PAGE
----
4Pages: Preaching on the good Samaritan

This article is the first in new ongoing series where we will offer a short reflection on a lectionary reading for the coming Sunday. These reflections will use Paul Scott Wilson's Four Pages of the Sermon as a form to help you move from text to sermon. Each reflection will include short pieces for each of Wilson's "pages," starting with Page Three, where we name God's gracious action in the text. You will also find some questions to help guide you in contextualizing both trouble and grace to your particular community's stories.

You can read a quick introduction to Wilson's model and why it is a form we need for this time especially, here. We hope these reflections will become an indispensable part of your proclaiming the gospel each week in the places where God sends you to serve.


Luke 10:25-37

25 A legal expert stood up to test Jesus. “Teacher,” he said, “what must I do to gain eternal life?”

26 Jesus replied, “What is written in the Law? How do you interpret it?”

27 He responded, “You must love the Lord your God with all your heart, with all your being, with all your strength, and with all your mind, and love your neighbor as yourself.”

28 Jesus said to him, “You have answered correctly. Do this and you will live.”

29 But the legal expert wanted to prove that he was right, so he said to Jesus, “And who is my neighbor?”

30 Jesus replied, “A man went down from Jerusalem to Jericho. He encountered thieves, who stripped him naked, beat him up, and left him near death. 31 Now it just so happened that a priest was also going down the same road. When he saw the injured man, he crossed over to the other side of the road and went on his way. 32 Likewise, a Levite came by that spot, saw the injured man, and crossed over to the other side of the road and went on his way. 33 A Samaritan, who was on a journey, came to where the man was. But when he saw him, he was moved with compassion. 34 The Samaritan went to him and bandaged his wounds, tending them with oil and wine. Then he placed the wounded man on his own donkey, took him to an inn, and took care of him. 35 The next day, he took two full days’ worth of wages and gave them to the innkeeper. He said, ‘Take care of him, and when I return, I will pay you back for any additional costs.’ 36 What do you think? Which one of these three was a neighbor to the man who encountered thieves?”

37 Then the legal expert said, “The one who demonstrated mercy toward him.”

Jesus told him, “Go and do likewise.”


PAGE THREE: Grace in the text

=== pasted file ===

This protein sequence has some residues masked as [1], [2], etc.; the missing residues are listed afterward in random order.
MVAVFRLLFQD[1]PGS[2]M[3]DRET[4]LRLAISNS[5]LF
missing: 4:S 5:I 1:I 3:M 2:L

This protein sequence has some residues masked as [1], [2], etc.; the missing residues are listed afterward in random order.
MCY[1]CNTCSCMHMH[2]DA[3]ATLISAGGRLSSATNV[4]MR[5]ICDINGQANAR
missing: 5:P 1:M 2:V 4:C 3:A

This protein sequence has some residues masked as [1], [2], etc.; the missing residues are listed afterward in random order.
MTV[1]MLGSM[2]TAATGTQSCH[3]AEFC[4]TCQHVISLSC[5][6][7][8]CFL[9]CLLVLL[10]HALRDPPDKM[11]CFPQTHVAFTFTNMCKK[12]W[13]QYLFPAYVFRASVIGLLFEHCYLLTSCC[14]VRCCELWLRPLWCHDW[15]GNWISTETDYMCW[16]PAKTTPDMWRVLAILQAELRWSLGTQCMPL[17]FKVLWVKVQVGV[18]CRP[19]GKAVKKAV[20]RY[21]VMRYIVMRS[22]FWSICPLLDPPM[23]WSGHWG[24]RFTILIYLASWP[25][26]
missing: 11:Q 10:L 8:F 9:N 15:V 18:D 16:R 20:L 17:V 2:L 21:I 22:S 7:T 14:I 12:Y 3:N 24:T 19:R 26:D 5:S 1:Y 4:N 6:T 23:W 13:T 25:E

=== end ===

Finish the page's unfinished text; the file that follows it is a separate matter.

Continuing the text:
Christ makes neighbors out of those lost in death’s ditch.

Jesus is the one moved with compassion, the Good Neighbor who will do anything for others so they may live. He’s also the one who lets himself be taken, beaten, and left for dead–he’s literally setting his face toward Jerusalem even as he tells this parable, where he will be beaten and broken. God in Jesus comes near to us, becoming our nearest neighbor in his victimhood and his mercy, and connects with both Samaritan and the dying man. 

And in answering the lawyer’s question this way, he refuses to re-establish any boundaries, between us and between us and God, in ways that ignore the suffering of our bodies and keep any distance between us. 

In a gracious way, Jesus offers a radically simple answer to the lawyer’s question: a neighbor is anyone—regardless of any factor that might justify any socially constructed theoretical boundary—whose body is close enough to mine for me to identify with.

And Jesus himself enacts this: he comes into the ditch with us, where we have fallen into death, and pulls us out. This parable is, in fact, the gospel itself.

PAGE ONE: Trouble in the text

Confronted with the suffering and broken body of another, too many are unmoved to act.

The legal expert is asking about eternal life, as well as the limits of neighborly expectation, so that he can be sure to count among the righteous. He asks in no uncertain terms, “Where is the boundary beyond which I don’t have to go?”

This parable pulls the legal expert (and the wider crowd) into that tension between right belief and right practice, at the place where right belief and right practice always meet: on the boundaries of our bodies.

What the legal expert initially asks as a hypothetical question of legal and doctrinal extension, Jesus makes into a tangible moment with an all-too-familiar scene. Everyone there knew how dangerous that road was–anyone traveling to Jerusalem via the Jericho Road (largely to avoid passing through Samaria, in fact), would have known the dangers lying in wait there.

Here is this person who was traveling there, who clearly didn’t intend for this to happen, who didn’t intend to become a victim. And yet now he’s left for dead, his body broken open, a bloody mess that can’t be ignored.

And at least two folks—people explicitly charged with maintaining the boundaries that mark our social, religious, political, and moral life—encounter his broken, bloody body. And they walk on. Their bodies are unmoved by compassion for this one who is clearly their neighbor, a child of Israel like them and immediately close to them, left for dead.